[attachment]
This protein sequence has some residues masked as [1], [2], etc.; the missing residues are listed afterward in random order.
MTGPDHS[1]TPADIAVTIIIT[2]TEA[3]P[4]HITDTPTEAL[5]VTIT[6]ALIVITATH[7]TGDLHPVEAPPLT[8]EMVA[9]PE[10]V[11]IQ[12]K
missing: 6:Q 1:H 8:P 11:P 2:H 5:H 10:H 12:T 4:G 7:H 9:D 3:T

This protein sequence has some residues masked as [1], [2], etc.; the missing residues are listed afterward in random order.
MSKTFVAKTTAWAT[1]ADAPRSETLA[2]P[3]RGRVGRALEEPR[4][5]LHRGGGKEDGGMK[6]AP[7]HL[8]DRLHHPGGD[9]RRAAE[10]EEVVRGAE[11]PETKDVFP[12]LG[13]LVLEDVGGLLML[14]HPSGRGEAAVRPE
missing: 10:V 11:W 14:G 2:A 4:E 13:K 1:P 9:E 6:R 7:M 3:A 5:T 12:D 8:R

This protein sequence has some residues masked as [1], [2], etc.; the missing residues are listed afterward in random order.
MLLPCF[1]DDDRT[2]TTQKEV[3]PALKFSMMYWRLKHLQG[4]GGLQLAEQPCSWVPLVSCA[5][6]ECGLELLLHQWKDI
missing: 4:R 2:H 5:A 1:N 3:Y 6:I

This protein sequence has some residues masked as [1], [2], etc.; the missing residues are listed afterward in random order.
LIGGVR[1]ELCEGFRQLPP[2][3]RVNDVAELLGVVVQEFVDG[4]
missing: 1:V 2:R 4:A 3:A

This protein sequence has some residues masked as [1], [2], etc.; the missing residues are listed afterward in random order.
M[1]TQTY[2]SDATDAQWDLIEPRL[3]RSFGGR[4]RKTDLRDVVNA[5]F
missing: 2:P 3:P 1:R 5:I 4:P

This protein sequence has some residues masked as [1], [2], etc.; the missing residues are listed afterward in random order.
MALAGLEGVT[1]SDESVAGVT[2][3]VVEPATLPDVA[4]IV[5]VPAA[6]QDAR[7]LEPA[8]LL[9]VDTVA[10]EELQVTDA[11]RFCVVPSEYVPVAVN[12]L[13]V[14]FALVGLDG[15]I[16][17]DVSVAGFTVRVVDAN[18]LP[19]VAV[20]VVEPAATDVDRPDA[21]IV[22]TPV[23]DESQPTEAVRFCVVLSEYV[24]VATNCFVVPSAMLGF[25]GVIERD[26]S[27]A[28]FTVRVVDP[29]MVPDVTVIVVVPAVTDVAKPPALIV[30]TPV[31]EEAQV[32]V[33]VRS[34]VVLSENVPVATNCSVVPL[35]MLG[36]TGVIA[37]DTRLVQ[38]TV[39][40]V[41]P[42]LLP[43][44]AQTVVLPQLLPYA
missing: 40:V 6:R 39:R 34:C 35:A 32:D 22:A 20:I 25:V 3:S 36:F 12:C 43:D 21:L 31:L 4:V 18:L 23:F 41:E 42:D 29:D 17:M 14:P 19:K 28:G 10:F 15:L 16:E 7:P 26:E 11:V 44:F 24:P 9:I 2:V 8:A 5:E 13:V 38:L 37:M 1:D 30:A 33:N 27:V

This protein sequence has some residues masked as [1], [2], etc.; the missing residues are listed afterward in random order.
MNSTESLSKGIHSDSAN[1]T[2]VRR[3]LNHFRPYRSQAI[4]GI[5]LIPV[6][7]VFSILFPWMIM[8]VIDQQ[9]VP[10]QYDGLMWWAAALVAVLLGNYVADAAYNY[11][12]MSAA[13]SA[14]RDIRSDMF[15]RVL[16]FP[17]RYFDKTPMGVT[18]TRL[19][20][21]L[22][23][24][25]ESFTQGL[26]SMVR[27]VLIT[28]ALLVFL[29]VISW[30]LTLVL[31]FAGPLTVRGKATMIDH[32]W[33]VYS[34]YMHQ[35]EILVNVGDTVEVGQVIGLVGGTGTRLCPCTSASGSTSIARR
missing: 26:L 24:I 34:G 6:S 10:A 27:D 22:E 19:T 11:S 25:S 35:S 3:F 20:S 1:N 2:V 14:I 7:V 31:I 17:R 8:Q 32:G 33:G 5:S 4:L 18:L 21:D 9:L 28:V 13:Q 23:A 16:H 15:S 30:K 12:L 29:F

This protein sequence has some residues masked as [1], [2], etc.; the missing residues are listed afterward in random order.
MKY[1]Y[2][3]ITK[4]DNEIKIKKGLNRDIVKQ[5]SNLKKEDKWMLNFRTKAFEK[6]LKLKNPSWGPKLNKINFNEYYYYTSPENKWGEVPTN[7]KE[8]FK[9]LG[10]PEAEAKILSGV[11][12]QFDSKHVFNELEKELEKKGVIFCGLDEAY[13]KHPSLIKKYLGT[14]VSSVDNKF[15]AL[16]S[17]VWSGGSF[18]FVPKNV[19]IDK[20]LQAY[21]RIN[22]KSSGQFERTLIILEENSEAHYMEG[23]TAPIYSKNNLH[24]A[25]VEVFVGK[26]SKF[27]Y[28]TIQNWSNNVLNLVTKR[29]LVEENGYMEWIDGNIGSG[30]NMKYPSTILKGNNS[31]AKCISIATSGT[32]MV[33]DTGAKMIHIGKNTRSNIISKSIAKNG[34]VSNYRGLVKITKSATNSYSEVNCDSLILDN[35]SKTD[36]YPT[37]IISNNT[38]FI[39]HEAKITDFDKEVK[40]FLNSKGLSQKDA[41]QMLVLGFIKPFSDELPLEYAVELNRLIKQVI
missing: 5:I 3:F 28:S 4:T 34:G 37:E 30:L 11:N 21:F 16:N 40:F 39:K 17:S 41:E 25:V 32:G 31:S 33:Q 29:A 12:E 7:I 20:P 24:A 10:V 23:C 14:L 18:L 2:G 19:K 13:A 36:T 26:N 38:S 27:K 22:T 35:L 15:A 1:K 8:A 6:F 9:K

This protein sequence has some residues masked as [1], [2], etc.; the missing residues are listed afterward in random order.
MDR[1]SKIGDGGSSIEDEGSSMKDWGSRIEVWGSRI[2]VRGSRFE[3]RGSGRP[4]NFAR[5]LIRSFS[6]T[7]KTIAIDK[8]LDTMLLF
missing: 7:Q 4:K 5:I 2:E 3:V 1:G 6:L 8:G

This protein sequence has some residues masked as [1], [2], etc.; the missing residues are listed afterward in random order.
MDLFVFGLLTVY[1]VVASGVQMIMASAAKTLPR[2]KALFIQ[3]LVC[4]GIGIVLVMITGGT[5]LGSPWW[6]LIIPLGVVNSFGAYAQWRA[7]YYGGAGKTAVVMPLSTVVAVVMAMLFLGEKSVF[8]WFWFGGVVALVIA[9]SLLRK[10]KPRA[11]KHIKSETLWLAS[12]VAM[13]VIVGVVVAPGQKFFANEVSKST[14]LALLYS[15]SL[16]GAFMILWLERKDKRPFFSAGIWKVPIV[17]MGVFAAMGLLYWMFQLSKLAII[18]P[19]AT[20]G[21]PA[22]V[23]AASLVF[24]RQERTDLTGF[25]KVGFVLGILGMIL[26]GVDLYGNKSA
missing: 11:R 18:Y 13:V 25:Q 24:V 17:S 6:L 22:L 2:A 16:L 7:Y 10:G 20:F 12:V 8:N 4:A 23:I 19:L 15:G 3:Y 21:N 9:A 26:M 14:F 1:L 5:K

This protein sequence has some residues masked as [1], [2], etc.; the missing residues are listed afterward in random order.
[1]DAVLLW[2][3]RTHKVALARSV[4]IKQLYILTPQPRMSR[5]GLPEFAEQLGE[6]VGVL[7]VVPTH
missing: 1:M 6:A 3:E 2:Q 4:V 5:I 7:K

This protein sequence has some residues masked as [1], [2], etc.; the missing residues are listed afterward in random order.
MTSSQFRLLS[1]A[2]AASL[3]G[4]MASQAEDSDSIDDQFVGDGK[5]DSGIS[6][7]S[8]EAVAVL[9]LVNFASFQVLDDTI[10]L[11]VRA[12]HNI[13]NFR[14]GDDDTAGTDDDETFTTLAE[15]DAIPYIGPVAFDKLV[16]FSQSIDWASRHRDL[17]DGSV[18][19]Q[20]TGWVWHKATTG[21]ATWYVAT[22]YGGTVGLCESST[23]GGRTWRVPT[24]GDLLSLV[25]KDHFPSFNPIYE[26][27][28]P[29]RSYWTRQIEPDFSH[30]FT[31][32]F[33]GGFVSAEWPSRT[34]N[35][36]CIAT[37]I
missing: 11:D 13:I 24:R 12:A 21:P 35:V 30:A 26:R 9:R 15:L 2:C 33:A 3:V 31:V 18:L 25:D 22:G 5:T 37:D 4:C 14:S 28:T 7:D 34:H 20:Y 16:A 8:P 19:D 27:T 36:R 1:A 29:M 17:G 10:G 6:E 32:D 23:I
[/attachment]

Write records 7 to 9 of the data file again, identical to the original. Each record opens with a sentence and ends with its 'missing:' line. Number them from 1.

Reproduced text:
This protein sequence has some residues masked as [1], [2], etc.; the missing residues are listed afterward in random order.
MNSTESLSKGIHSDSAN[1]T[2]VRR[3]LNHFRPYRSQAI[4]GI[5]LIPV[6][7]VFSILFPWMIM[8]VIDQQ[9]VP[10]QYDGLMWWAAALVAVLLGNYVADAAYNY[11][12]MSAA[13]SA[14]RDIRSDMF[15]RVL[16]FP[17]RYFDKTPMGVT[18]TRL[19][20][21]L[22][23][24][25]ESFTQGL[26]SMVR[27]VLIT[28]ALLVFL[29]VISW[30]LTLVL[31]FAGPLTVRGKATMIDH[32]W[33]VYS[34]YMHQ[35]EILVNVGDTVEVGQVIGLVGGTGTRLCPCTSASGSTSIARR
missing: 26:L 24:I 34:G 6:S 10:A 27:D 22:E 19:T 11:S 25:S 35:S 3:F 20:S 1:N 2:V 14:I 7:V 31:I 17:R 8:Q 32:G 33:G 5:S 4:L 18:L 21:D 9:L 28:V 13:Q 23:A 16:H 15:S 30:K 12:L 29:F

This protein sequence has some residues masked as [1], [2], etc.; the missing residues are listed afterward in random order.
MKY[1]Y[2][3]ITK[4]DNEIKIKKGLNRDIVKQ[5]SNLKKEDKWMLNFRTKAFEK[6]LKLKNPSWGPKLNKINFNEYYYYTSPENKWGEVPTN[7]KE[8]FK[9]LG[10]PEAEAKILSGV[11][12]QFDSKHVFNELEKELEKKGVIFCGLDEAY[13]KHPSLIKKYLGT[14]VSSVDNKF[15]AL[16]S[17]VWSGGSF[18]FVPKNV[19]IDK[20]LQAY[21]RIN[22]KSSGQFERTLIILEENSEAHYMEG[23]TAPIYSKNNLH[24]A[25]VEVFVGK[26]SKF[27]Y[28]TIQNWSNNVLNLVTKR[29]LVEENGYMEWIDGNIGSG[30]NMKYPSTILKGNNS[31]AKCISIATSGT[32]MV[33]DTGAKMIHIGKNTRSNIISKSIAKNG[34]VSNYRGLVKITKSATNSYSEVNCDSLILDN[35]SKTD[36]YPT[37]IISNNT[38]FI[39]HEAKITDFDKEVK[40]FLNSKGLSQKDA[41]QMLVLGFIKPFSDELPLEYAVELNRLIKQVI
missing: 5:I 3:F 28:S 4:T 34:G 37:E 30:L 11:N 21:F 16:N 40:F 39:K 17:S 41:E 25:V 32:G 31:S 33:Q 29:A 12:E 7:I 20:P 24:A 10:V 23:C 14:L 18:L 2:G 19:K 13:A 36:T 26:N 38:S 27:K 22:T 35:L 15:A 1:K 8:A 6:F 9:K

This protein sequence has some residues masked as [1], [2], etc.; the missing residues are listed afterward in random order.
MDR[1]SKIGDGGSSIEDEGSSMKDWGSRIEVWGSRI[2]VRGSRFE[3]RGSGRP[4]NFAR[5]LIRSFS[6]T[7]KTIAIDK[8]LDTMLLF
missing: 7:Q 4:K 5:I 2:E 3:V 1:G 6:L 8:G